A second protest began on Tuesday in Delta State, a neighbouring area of the Niger Delta, as residents continued to demand electoral transparency and, again, the protest was peacefully organised. On Our Radar reporter, Okonta Emeka, interviewed Ogbueshi Ben Onwuka, a local APC Chairman, on the scene and he insisted that “this is a peaceful demonstration. We don’t want problems.” The protest lasted for two hours, concluding at noon, again without incident.
Dignity in defeat: “Today is a victory for democracy, for the electorate, for the people.”
Roland Digieni, a resident of President Goodluck’s home state, Bayelsa, sought to sum up the mood in his community. “I don’t know a single person who voted APC. But today is a victory for democracy, for the electorate, for the people. This is unprecedented behaviour from the incumbent President. He has set a standard for things to come. He has set the standard for the incoming President.” Another resident, Robert D. Nitabai, agrees, commenting that “Bayelsa State will be calm because a son has lost a great battle. Already people are crying.”
Reports on Wednesday morning, sent via SMS, suggested that there is no change in the atmosphere on the ground in the Niger Delta. Bokolo Nimiteinbofa stated that “the atmosphere in Nembe City, Bayelsa State, has changed to be even more peaceful, as most PDP supporters are more concerned with the legacy President Goodluck has laid before Nigerians than the just collated results. APC supporters are happy assuring others of a better governance. Up until now there are no comments from any militants.”
Awotongha Gbaligha, also reporting from Nembe City, claimed that “Within the state capital things are cool and calm. APC supporters are only happy for their victory.” These sentiments are echoed by Isaac Cotterell, of Rivers State, who further added that “in the community there is quiet and there is peace.”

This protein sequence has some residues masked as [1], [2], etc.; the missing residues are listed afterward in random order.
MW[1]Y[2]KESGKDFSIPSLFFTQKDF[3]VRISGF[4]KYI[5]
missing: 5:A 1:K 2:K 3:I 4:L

Cool and calm: “The media misrepresent the Niger Delta struggle”
Throughout this election period, On Our Radar reporters have maintained that “the media misrepresent the Niger Delta struggle” (Glaad Amadi). Though the election has only just been concluded and the dust is yet to fully settle, the peaceful conclusion of this democratic process may well help to weaken the dominant narratives of corruption and violence that persist in local and national media coverage.
Professor Attahiru Muhammadu Jega, the new Chairman of the Independent National Electoral Commission, Was praised on Wednesday morning by Kofi Annan, the former Secretary-General of the United Nations for his calm oversight of the electoral process. In response to the immense electoral challenge that Nigeria has successfully overcome, On Our Radar reporter Elizabeth Anadaebi concluded, “this is the dawn of a new era, what’s next is to move on.”
Radar Reports is a an exclsuive feature series written by Radar reporters. Radar is an organisation that trains and mentors citizen journalists from some of the most marginalised communities around the world.